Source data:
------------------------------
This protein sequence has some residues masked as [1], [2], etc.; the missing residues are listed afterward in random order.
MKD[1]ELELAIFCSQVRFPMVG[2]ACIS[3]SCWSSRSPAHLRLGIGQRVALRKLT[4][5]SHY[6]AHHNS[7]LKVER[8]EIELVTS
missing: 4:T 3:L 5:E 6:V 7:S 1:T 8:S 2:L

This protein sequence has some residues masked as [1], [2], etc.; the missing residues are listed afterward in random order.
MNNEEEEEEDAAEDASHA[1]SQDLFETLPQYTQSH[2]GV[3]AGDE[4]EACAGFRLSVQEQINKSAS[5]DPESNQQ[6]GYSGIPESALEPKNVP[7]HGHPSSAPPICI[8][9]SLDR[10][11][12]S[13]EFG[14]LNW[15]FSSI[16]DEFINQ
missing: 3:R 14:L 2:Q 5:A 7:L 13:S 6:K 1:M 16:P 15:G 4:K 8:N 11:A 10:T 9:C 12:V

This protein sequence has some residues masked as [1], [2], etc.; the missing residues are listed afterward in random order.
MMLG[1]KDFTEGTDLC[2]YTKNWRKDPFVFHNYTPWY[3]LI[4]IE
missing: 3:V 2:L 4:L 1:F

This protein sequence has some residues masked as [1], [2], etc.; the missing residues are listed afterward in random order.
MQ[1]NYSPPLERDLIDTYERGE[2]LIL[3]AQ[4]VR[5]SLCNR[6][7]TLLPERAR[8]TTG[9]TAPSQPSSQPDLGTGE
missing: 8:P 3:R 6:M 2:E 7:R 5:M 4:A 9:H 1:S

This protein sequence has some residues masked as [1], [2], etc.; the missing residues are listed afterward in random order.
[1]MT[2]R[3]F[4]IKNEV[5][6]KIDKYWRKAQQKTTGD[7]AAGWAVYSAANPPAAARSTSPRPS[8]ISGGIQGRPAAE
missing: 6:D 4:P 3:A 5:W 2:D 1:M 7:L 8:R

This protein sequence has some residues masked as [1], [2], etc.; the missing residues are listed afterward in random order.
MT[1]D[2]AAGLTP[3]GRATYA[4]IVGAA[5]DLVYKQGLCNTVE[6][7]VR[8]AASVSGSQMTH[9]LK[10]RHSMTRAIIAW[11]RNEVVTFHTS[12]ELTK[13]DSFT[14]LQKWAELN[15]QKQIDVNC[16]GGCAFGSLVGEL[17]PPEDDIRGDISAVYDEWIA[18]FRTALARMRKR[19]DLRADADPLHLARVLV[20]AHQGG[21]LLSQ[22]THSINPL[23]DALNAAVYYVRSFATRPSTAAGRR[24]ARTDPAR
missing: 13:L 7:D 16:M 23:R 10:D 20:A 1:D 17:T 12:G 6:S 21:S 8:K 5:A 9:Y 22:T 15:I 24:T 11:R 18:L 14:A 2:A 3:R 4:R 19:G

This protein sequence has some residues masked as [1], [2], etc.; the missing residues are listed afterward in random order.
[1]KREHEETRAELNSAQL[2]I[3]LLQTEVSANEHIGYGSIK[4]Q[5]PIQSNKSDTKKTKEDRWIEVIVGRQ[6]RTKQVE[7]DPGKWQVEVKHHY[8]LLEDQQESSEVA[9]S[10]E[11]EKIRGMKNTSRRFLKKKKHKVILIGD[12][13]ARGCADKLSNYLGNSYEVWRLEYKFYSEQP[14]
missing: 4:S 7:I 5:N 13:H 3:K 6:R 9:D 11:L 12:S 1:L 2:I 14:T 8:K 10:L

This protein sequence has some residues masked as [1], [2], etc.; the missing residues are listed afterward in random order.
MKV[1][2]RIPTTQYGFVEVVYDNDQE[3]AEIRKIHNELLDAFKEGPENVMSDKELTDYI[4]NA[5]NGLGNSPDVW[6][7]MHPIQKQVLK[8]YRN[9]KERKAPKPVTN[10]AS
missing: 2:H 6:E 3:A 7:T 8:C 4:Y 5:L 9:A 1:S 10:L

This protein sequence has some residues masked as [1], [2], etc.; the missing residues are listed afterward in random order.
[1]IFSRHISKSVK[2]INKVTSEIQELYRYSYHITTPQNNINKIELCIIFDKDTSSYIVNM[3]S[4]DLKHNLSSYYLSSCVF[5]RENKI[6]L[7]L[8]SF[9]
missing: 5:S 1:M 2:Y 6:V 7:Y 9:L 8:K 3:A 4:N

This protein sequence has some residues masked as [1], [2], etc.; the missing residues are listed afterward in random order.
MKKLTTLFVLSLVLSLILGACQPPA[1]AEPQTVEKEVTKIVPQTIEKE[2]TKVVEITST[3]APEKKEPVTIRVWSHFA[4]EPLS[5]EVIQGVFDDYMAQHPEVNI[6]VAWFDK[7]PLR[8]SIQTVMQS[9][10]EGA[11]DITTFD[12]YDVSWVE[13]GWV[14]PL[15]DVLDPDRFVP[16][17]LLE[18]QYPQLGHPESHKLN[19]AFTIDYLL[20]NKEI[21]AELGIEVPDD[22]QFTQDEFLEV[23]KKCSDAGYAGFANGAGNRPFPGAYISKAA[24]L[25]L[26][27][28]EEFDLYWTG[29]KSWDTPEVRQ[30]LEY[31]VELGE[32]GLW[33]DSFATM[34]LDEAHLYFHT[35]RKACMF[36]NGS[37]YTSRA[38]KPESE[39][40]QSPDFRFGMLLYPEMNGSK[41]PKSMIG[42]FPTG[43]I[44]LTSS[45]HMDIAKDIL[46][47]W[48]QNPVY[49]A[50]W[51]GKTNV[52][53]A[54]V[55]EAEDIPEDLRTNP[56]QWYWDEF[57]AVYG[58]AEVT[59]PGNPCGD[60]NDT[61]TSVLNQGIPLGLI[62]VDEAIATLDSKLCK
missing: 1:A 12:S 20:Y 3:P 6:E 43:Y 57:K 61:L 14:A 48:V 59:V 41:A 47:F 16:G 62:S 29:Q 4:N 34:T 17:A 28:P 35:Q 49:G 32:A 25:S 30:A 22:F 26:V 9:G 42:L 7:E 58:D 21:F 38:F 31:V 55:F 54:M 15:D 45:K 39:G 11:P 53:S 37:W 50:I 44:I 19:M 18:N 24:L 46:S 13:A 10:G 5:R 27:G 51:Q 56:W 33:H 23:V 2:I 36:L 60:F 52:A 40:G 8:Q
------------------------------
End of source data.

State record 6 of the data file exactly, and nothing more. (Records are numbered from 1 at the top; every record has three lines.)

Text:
This protein sequence has some residues masked as [1], [2], etc.; the missing residues are listed afterward in random order.
MT[1]D[2]AAGLTP[3]GRATYA[4]IVGAA[5]DLVYKQGLCNTVE[6][7]VR[8]AASVSGSQMTH[9]LK[10]RHSMTRAIIAW[11]RNEVVTFHTS[12]ELTK[13]DSFT[14]LQKWAELN[15]QKQIDVNC[16]GGCAFGSLVGEL[17]PPEDDIRGDISAVYDEWIA[18]FRTALARMRKR[19]DLRADADPLHLARVLV[20]AHQGG[21]LLSQ[22]THSINPL[23]DALNAAVYYVRSFATRPSTAAGRR[24]ARTDPAR
missing: 13:L 7:D 16:M 23:R 10:D 20:A 1:D 17:T 12:G 6:S 21:S 8:K 5:A 9:Y 22:T 15:I 24:T 11:R 18:L 14:A 2:A 3:R 4:R 19:G